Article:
Celebrity Estate Planning Mistakes that Keep on Giving–to the Wrong Person

My dad was a life insurance salesman. I remember rummaging around in his sales materials and finding a service he subscribed to that reported on the estate tax problems of the rich and famous and even the not-so-famous. He used the  reports to make the point that his prospective clients needed to do some estate and insurance planning, so their families wouldn’t face similar fates.

I was reminded of this when I stumbled upon this 2013 article from Forbes, “Monumental Estate Planning Blunders of 5 Celebrities.” The piece details the woes of rocker Jim Morrison, Rat Pack icon Sammy Davis Junior, hotelier Leona Helmsley,  QB Steve McNair, and, my favorite sad story, actress Marilyn Monroe:

Some celebrities have erred by not going far enough with their estate planning. For instance, famous actress and model Marilyn Monroe left most of her estate to her acting coach, Lee Strasberg.

“She left him three-fourths of her estate, and when he died, his interest in Marilyn’s estate went to his third wife, who did not even know Marilyn. Marilyn’s mistake was not putting her assets in trusts,” says Nass.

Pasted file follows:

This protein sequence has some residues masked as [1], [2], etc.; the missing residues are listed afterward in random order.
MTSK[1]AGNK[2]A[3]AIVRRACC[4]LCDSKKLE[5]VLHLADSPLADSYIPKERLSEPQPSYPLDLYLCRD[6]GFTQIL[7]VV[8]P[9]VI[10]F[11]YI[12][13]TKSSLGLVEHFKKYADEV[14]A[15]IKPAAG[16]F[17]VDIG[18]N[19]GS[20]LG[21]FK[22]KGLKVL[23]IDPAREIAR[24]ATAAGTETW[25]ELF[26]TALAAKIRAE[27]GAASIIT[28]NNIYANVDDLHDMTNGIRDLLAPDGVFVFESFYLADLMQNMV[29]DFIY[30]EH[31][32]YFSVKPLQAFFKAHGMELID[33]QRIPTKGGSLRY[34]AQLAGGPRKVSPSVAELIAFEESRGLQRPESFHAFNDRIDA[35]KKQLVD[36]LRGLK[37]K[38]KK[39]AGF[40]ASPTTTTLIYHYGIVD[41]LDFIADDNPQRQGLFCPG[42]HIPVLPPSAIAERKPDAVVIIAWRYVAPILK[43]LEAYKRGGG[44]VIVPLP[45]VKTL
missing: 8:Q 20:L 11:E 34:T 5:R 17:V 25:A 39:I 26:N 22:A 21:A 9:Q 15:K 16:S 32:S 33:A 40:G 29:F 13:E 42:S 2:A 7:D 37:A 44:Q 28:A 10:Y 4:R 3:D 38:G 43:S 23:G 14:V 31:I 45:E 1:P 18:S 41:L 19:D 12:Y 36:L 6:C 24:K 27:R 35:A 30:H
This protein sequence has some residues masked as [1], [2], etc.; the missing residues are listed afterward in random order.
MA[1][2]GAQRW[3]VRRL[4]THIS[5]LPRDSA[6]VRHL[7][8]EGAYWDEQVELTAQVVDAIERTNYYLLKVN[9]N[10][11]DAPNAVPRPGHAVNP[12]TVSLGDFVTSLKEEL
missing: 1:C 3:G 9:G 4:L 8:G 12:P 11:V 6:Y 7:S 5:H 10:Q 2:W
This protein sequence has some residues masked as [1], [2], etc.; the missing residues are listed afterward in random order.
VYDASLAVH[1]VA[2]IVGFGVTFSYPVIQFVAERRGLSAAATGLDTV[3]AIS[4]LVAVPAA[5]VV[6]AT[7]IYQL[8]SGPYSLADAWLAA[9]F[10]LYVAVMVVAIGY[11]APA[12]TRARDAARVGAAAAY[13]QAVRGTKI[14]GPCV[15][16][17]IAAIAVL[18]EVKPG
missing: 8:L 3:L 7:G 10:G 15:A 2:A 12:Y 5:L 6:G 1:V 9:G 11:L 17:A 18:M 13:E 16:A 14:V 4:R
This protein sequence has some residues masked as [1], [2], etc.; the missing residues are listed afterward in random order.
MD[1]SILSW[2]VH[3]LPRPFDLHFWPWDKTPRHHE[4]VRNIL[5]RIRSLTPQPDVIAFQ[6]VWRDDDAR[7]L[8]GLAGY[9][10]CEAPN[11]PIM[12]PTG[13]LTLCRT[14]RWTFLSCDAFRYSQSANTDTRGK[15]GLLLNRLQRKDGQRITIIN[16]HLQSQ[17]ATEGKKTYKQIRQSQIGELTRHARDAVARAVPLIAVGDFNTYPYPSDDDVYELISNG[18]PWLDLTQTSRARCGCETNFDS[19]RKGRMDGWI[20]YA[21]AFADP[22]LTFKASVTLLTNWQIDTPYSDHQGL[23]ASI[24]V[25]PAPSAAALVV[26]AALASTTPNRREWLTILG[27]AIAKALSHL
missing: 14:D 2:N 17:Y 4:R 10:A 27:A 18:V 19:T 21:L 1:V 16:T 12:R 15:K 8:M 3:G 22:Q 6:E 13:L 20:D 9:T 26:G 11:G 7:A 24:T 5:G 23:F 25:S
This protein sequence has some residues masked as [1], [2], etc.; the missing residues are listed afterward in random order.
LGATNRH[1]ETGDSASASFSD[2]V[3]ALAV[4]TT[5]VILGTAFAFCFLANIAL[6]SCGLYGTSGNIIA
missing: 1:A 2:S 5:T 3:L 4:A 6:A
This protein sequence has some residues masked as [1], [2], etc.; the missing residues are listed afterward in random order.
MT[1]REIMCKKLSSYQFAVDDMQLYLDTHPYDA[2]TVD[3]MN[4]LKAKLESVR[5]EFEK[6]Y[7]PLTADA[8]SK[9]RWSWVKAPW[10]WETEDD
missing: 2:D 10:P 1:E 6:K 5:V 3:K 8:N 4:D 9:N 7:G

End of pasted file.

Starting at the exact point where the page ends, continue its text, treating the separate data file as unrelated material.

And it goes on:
Strasberg’s third wife, Anna, eventually hired a company to license Monroe’s products, which involved hundreds of companies including Mercedes-Benz and Coca-Cola. In 1999, many of Monroe’s belongings were auctioned off, including the gown she wore to President John F. Kennedy’s birthday party, for more than $1 million. Strasberg ended up selling the remainder of the Monroe estate to another branding company for an estimated $20 million to $30 million, according to a remembrance of the star by NPR in 2012.

It’s unlikely Monroe would have wanted someone she didn’t know to profit so handsomely from her belongings. A trust would have provided for Strasberg while he was alive and then after his death could have directed the remainder of her estate to someone of her choosing.

Yes, I imagine was very unlikely that she wantedStrasberg’s 3rd wife to laugh all the way to and from the bank. But poor planning allowed that to happen.

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